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Re-mixing OER

Instructions on and examples of how to re-mix an OER and create your own personal pedagogical tool.


Step 1: Check the license

First, check the license to make sure you have the permission to modify the contents. As long as the Creative Commons license does not have a No Derivatives clause, you are able to change the contents of the book. See Creative Commons for more information on licenses.
For the BC Open Textbook project, we do not recommend textbooks that contain the No Derivatives license restriction.
If you are unsure as to the license, please contact us for assistance.

Step 2: The format of the textbook

If you wish to adapt an open textbook, you need to be able to have the textbook in a technical format that you can work with. This usually means the original source files used to create the textbook.
Common source formats for open textbooks that you should look for are:

  • HTML files (webpages)
  • Word or OpenOffice documents
  • Text files
  • ePub
  • LaTex files (if the original book includes math or science formulas and equations).

What tools you will use to create your version of the textbook will depend greatly on what format you find the original textbook in and what you feel comfortable working with.
Avoid PDF documents.
It is common that open textbooks may only be available as a PDF document. PDF documents are not editable. If you want to modify an open textbook that is only available in PDF format, you will need to convert the PDF document to one of the formats above.
Before you consider converting a PDF version of the textbook, you should contact the original author and asking for a copy of the textbook source files. Converting a PDF document to an editable format is a difficult, time consuming and imprecise process.

Step 3: Tools for editing an open textbook

Once you have a source format that you can edit, you can then begin to modify the textbook. What tools you will use to do this will depend greatly on what editable format you are working with, and your comfort level with working with that format.
One of the tools we are recommending for the open textbook project is PressBooks. PressBooks is a web-based authoring tool based on the popular WordPress authoring platform. Working in PressBooks is similar to working within a Learning Management Systems like Moodle or Desire2Learn.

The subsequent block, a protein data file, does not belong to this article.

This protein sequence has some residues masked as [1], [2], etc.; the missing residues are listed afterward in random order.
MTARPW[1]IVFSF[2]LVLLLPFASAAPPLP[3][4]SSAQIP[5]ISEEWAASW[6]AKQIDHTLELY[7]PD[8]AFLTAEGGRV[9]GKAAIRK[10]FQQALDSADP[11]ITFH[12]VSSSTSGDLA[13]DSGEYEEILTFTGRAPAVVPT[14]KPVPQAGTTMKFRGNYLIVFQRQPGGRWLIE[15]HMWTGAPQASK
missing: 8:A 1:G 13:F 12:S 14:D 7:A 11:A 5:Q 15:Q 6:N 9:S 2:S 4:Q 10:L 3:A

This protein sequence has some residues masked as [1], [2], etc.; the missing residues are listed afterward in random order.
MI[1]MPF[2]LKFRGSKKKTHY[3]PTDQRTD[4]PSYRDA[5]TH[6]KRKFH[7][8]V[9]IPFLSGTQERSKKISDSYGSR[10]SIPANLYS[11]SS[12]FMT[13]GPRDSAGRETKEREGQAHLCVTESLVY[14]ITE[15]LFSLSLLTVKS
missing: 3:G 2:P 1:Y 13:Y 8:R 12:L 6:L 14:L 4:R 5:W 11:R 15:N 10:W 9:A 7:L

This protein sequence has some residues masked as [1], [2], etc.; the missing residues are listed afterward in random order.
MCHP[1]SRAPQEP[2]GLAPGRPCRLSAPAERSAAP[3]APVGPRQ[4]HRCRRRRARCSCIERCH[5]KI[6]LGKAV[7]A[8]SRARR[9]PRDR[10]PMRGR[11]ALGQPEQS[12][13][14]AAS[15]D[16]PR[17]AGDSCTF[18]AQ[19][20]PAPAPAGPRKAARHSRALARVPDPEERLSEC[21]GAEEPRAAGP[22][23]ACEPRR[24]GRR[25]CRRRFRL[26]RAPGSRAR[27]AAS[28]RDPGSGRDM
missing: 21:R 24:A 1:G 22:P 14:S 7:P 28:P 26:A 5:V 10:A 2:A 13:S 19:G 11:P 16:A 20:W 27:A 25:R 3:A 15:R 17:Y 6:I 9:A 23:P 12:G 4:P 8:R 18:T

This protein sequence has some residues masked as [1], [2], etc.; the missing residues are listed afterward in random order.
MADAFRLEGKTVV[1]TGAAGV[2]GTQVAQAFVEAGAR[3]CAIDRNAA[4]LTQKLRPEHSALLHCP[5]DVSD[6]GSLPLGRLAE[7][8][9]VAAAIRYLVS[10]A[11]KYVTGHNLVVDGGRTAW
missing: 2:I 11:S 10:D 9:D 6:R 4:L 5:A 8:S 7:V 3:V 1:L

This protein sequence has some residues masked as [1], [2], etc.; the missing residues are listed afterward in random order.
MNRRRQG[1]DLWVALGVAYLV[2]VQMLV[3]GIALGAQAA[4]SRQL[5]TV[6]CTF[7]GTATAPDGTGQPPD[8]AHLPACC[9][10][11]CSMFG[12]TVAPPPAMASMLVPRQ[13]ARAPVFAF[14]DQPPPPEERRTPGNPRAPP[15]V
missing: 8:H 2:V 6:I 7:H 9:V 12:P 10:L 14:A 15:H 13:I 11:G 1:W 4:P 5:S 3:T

You can import a number of different formats into PressBooks for editing, including Word, ePub and HTML. PressBooks will output the textbook as a mobile-friendly website, an ePub document (for use in e-readers), and PDF (for printing).
For the BC open textbook project, we are using a self hosted installation of PressBooks, but you can try out PressBooks for free using their hosted service.
Other editing tools
The chart below shows you some of the tool options you have for working with the various file formats. Note that this is not an exhaustive list. You may have a tool that works for you that you wish to use to create your open textbook.

Original Format Possible Editing Tools (Web-based) Possible Editing Tools (Desktop)
Word or OpenOffice Google Docs, PressBooks Microsoft Word, OpenOffice
ePub PressBooks Sigil, Calibre
Text Google Docs, PressBooks Word, OpenOffice
LaTex  ScribeTex TeXworks, Texmaker
HTML Google Docs, PressBooks, MediaWiki Dreamweaver, MS Expression Web
OpenStax College Connexions n/a

Step 4: Choosing a license

Once you have finished creating your own version of the textbook, you should decide on which Creative Commons license you will use to license your book. This will depend a great deal on how the original textbook was licensed.
For example, if the original textbook was licensed with SA (Share Alike) license, then you must release your book with the same license as the original source material to ensure it is fully compliant with the original CC terms of use.
CC licensing at this stage can be a complicated process. For assistance, feel free to contact us for consultation on how the various CC licenses work together.

Step 5: Output

Students like flexibility when it comes to their textbooks. Some may prefer printed versions of the textbook, others will prefer using a website. Still others will like to use an e-reader or e-reading software.
To make your book as accessible as possible, consider making your textbook available in multiple formats so students have the ability to choose the format that works for them. At a minimum, the open textbook project will make textbooks available as a website (HTML),  ePub document for e-readers, and PDF document which students can print or choose to have printed via a print on demand service.

Step 6: Hosting your book (or how do my students get my textbook?)

Once you have edited your version of the textbook, you will need a place to put your textbook where your students can access it.
If you are part of the BCcampus open textbook project and have used PressBooks to create your textbook then BCcampus will provide hosting for your textbook as part of the project on the website. Simply direct your students to the URL for your book on the website and let them choose which format is most convenient for them.
Database Design is an example of how your open textbook would appear on the site. This particular book is available in ePub, PDF, and mobi (Kindle) formats. Additionally, there is a link to take students to a mobile optimized website version of this textbook.
If you have chosen not to use PressBooks for your adaptation and instead have chosen to use a different platform, your book page will look similar to the Database Design page, minus the link to the website version. If you do have a website version of the book and have it hosted somewhere other than BCcampus, a link to that site can be included on the book page.

Adapted from “6 Steps to modifying an Open Textbook” by Clint Lalonde, CC BY 4.0 International.